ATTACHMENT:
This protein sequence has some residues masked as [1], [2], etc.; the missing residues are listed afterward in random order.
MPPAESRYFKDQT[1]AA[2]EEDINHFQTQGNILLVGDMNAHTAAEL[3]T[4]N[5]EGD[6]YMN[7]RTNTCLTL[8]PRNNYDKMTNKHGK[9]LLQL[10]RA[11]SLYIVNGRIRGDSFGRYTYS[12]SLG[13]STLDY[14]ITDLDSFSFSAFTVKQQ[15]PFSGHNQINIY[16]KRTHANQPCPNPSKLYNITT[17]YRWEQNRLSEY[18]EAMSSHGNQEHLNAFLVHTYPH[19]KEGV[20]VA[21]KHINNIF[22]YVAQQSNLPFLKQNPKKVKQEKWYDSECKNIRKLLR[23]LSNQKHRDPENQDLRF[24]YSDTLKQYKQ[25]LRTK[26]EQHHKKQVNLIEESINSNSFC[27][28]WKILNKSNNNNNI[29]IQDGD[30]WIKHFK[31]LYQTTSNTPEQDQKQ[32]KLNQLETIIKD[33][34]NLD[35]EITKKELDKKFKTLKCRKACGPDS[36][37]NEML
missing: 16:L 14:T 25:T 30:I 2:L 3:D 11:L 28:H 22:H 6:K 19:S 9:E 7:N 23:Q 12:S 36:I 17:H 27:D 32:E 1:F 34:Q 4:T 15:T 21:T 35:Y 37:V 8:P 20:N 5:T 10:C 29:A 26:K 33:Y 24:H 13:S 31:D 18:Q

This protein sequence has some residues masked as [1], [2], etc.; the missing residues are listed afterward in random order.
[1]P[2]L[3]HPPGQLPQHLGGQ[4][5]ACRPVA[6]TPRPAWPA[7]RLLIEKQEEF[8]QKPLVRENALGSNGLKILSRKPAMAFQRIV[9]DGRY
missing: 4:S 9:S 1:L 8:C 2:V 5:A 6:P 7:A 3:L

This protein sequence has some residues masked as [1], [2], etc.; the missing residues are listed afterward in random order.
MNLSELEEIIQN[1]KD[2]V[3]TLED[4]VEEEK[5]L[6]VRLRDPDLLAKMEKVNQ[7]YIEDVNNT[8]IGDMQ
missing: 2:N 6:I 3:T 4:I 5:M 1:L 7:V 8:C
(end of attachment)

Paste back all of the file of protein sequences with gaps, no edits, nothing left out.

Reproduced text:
This protein sequence has some residues masked as [1], [2], etc.; the missing residues are listed afterward in random order.
MPPAESRYFKDQT[1]AA[2]EEDINHFQTQGNILLVGDMNAHTAAEL[3]T[4]N[5]EGD[6]YMN[7]RTNTCLTL[8]PRNNYDKMTNKHGK[9]LLQL[10]RA[11]SLYIVNGRIRGDSFGRYTYS[12]SLG[13]STLDY[14]ITDLDSFSFSAFTVKQQ[15]PFSGHNQINIY[16]KRTHANQPCPNPSKLYNITT[17]YRWEQNRLSEY[18]EAMSSHGNQEHLNAFLVHTYPH[19]KEGV[20]VA[21]KHINNIF[22]YVAQQSNLPFLKQNPKKVKQEKWYDSECKNIRKLLR[23]LSNQKHRDPENQDLRF[24]YSDTLKQYKQ[25]LRTK[26]EQHHKKQVNLIEESINSNSFC[27][28]WKILNKSNNNNNI[29]IQDGD[30]WIKHFK[31]LYQTTSNTPEQDQKQ[32]KLNQLETIIKD[33][34]NLD[35]EITKKELDKKFKTLKCRKACGPDS[36][37]NEML
missing: 16:L 14:T 25:T 30:I 2:L 3:D 11:L 28:H 22:H 6:K 19:S 9:E 7:N 23:Q 12:S 36:I 17:H 27:D 32:E 1:F 34:Q 4:T 15:T 21:T 35:Y 37:V 8:P 20:N 5:T 10:C 29:A 26:K 33:Y 24:H 13:S 31:D 18:Q

This protein sequence has some residues masked as [1], [2], etc.; the missing residues are listed afterward in random order.
[1]P[2]L[3]HPPGQLPQHLGGQ[4][5]ACRPVA[6]TPRPAWPA[7]RLLIEKQEEF[8]QKPLVRENALGSNGLKILSRKPAMAFQRIV[9]DGRY
missing: 4:S 9:S 1:L 8:C 2:V 5:A 6:P 7:A 3:L

This protein sequence has some residues masked as [1], [2], etc.; the missing residues are listed afterward in random order.
MNLSELEEIIQN[1]KD[2]V[3]TLED[4]VEEEK[5]L[6]VRLRDPDLLAKMEKVNQ[7]YIEDVNNT[8]IGDMQ
missing: 2:N 6:I 3:T 4:I 5:M 1:L 7:V 8:C